Deepwater/Grid agreement staking out uncharted waters; PUC island hearing January 5
12/19/09 — Last week, Deepwater Wind announced its agreement with National Grid, but it will not be building an eight-turbine wind farm three miles off Block Island soon. Nor is it known how the project will affect the island’s electric rates. First, the Rhode Island Public Utilities Commission must approve the project using an untested legal standard. Under a state law passed last summer, the PUC will determine if the project is “commercially reasonable.”
“This is all new territory,” says the PUC’s senior legal counsel Cindy Wilson-Frias.
Under the 20-year contract announced last week, National Grid will initially pay 24.4 cents per kilowatt-hour for Deepwater’s wind power. The price will increase 3.5 percent every subsequent year. National Grid currently pays 9.2 cents per kilowatt-hour for power produced from coal, natural gas and nuclear plants, but state law requires the company to dramatically increase the percentage of power produced from renewable sources by 2020, making the Deepwater project economically viable. Should the eight-turbine project succeed, Deepwater hopes to build an additional 106 turbines 15 miles from Block Island.
Friday December 11, a dozen lawyers met at the PUC’s Warwick office to schedule hearings on the proposed contract and discuss possible roadblocks to its speedy approval. Wilson-Frias announced the process will begin in January with four public hearings, including one public comment hearing on Block Island on January 5, from 11:30 a.m. to 1:30 p.m. Then the PUC will hold formal hearings, with expert testimony and legal arguments, March 9-12. Finally, the agency will issue a decision March 30.
After the meeting, New Shoreham’s team of representatives said they had not fully examined the new contract, but their initial impressions were positive. Town Solicitor Katherine Merolla, outside counsel Alan Mandl and energy consultant Richard LaCapra, are monitoring the PUC process, they say, but expect a separate rate case to determine Block Island electric rates. However, Merolla commented that, “It’s too early to know.”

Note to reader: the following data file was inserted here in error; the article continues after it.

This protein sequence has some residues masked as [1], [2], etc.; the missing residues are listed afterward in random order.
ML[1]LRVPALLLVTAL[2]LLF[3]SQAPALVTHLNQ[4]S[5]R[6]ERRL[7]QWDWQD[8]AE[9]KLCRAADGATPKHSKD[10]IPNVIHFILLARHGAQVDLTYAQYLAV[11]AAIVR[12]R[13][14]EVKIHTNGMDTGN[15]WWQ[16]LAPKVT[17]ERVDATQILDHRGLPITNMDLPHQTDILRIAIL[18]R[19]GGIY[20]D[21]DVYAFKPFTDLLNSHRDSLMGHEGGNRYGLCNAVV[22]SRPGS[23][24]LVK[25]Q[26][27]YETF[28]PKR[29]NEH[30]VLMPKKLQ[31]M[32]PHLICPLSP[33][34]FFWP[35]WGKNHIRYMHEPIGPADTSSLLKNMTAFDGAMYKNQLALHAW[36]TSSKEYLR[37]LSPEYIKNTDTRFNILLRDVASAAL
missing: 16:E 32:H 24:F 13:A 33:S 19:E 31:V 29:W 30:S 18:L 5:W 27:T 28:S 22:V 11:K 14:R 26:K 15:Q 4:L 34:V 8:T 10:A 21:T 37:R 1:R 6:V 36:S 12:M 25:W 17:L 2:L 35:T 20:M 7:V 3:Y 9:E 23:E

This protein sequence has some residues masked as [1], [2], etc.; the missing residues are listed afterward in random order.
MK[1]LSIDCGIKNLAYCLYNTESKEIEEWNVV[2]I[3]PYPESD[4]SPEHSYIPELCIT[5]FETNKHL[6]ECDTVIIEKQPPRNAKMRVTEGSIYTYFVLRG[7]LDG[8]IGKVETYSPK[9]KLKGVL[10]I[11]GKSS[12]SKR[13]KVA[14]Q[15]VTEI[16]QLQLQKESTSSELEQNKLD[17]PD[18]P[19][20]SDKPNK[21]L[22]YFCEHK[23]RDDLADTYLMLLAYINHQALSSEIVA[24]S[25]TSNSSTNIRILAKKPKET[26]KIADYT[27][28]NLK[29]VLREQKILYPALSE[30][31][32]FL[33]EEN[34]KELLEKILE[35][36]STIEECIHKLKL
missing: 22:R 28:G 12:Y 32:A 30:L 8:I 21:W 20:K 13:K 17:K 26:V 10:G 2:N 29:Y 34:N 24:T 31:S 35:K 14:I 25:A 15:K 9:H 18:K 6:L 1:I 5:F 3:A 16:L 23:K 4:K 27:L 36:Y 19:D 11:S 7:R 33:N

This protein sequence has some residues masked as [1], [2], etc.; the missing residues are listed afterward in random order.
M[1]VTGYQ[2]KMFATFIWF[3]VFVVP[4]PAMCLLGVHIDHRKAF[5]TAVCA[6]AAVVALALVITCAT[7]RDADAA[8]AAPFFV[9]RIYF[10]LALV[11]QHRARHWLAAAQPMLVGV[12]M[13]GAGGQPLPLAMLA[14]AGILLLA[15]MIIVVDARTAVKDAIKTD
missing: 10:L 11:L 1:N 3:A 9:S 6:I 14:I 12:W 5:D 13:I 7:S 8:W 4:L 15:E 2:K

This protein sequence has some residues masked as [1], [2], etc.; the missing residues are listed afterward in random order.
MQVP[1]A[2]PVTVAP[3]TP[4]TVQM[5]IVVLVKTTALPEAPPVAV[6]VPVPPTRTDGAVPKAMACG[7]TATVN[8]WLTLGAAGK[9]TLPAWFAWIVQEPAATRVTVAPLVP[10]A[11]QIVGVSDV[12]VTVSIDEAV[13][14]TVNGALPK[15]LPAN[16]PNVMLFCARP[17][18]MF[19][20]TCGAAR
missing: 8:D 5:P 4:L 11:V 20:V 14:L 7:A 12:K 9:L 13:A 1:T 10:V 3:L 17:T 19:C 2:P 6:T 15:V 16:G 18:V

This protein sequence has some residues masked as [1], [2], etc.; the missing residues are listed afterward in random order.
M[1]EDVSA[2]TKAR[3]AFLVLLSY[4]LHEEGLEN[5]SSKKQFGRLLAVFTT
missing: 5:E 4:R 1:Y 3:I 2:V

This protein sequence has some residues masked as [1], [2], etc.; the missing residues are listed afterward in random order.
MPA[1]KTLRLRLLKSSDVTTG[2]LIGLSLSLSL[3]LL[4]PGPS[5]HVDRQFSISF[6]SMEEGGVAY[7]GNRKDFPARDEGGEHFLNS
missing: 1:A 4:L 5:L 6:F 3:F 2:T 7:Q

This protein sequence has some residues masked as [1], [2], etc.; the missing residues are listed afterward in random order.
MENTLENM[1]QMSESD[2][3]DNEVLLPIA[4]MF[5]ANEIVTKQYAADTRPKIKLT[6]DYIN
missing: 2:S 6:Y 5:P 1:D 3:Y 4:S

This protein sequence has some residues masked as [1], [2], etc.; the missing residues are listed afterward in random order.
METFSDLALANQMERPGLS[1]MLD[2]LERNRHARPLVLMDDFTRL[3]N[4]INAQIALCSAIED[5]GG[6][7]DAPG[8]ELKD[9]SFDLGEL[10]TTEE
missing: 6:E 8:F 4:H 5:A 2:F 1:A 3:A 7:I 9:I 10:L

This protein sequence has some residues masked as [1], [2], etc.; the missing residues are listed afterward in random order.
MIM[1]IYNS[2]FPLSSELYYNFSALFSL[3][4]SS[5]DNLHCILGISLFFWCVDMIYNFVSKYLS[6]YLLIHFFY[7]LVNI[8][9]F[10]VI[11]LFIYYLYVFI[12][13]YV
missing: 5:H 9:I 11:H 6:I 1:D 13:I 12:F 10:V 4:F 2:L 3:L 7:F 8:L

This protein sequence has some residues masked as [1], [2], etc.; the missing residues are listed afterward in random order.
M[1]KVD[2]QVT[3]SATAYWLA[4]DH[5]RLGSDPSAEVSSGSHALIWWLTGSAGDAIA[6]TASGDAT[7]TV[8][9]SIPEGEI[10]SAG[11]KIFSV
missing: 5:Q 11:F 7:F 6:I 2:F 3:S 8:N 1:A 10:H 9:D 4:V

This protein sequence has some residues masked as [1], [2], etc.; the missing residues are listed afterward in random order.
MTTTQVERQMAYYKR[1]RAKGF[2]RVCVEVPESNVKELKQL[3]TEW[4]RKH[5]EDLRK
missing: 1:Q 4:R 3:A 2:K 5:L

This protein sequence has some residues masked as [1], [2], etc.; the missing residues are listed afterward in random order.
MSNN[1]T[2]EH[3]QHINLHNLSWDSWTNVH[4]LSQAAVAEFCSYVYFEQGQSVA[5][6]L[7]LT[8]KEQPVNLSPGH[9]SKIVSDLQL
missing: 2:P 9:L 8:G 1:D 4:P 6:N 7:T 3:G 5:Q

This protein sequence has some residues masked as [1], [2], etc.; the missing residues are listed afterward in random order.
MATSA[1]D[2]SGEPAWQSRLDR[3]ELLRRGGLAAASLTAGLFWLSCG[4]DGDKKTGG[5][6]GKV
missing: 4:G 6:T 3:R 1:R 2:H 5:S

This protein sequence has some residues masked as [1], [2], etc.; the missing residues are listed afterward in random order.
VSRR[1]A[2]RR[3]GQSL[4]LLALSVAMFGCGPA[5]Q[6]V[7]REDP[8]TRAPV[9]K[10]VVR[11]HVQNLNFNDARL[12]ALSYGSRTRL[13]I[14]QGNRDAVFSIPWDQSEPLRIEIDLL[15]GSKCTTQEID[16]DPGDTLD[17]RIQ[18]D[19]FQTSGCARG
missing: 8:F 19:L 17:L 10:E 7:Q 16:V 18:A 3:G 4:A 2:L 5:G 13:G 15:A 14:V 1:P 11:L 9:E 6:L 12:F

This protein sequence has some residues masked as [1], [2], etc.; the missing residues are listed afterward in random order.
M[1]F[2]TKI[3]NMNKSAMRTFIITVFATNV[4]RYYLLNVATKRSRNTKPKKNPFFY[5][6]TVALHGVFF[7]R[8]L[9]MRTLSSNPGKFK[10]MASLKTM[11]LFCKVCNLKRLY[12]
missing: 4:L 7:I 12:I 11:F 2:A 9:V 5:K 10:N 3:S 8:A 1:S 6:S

The proposed contract does not include costs for a key project element: an underwater cable to bring electricity to Block Island and the mainland. Paul Rich, Deepwater’s chief development officer, says his company and National Grid hope to complete plans for a cable by February and then have the PUC consider them together with the power purchase agreement. The cable’s cost and how it is apportioned between Block Island and mainland residents will have a major impact on the island’s electric rates.
Deepwater wants a quick approval of its project, Rich says, to make sure turbines can be manufactured on time. U.S. manufacturers produce turbines for land-based projects, Rich relates, but only Denmark, Germany and China make marine wind turbines. If numerous European wind projects under development place their orders before Deepwater, he said, the project might be delayed years as manufacturers work through a backlog of orders. A PUC decision by April 1, Rich says, should avoid that problem.
Nevertheless at last Friday’s meeting, Deepwater attorney Joseph Keough Jr. and National Grid lawyer Ronald Gerwatowski worried that appeals may delay construction. Under state law, Wilson-Frias says, anyone affected by a PUC decision may appeal to the state court system. The National Grid/Deepwater contract would affect electric rates throughout Rhode Island, so any citizen could appeal a PUC decision
The case will be complicated by the number of interveners, including Block Island summer residents Michael and Maggie Delia of New Jersey. The Delia’s attorney, former Warwick state senator Joseph McGair, describes the couple as “very principled people who are very interested in their investment in the island.” At an August public meeting with Deepwater officials, Michael Delia questioned the project’s impact on the beauty of Block Island.
Other interveners include the town, the Block Island Power Company and the Rhode Island Building and Construction Trades Council, a union group whose members could help build the project. The Conservation Law Foundation, a Boston-based environmental group concerned with global warming, and the Rhode Island Economic Development Corporation, a quasi-state agency that promotes economic growth, are also interveners. Finally, the Rhode Island attorney general’s office, represented by Jon Hagopian, and the Division of Public Utilites and Carriers, will represent the public.
In addition to the Block Island hearing, public hearings will be held in Warwick, Pawtucket and Narragansett. No dates have been set.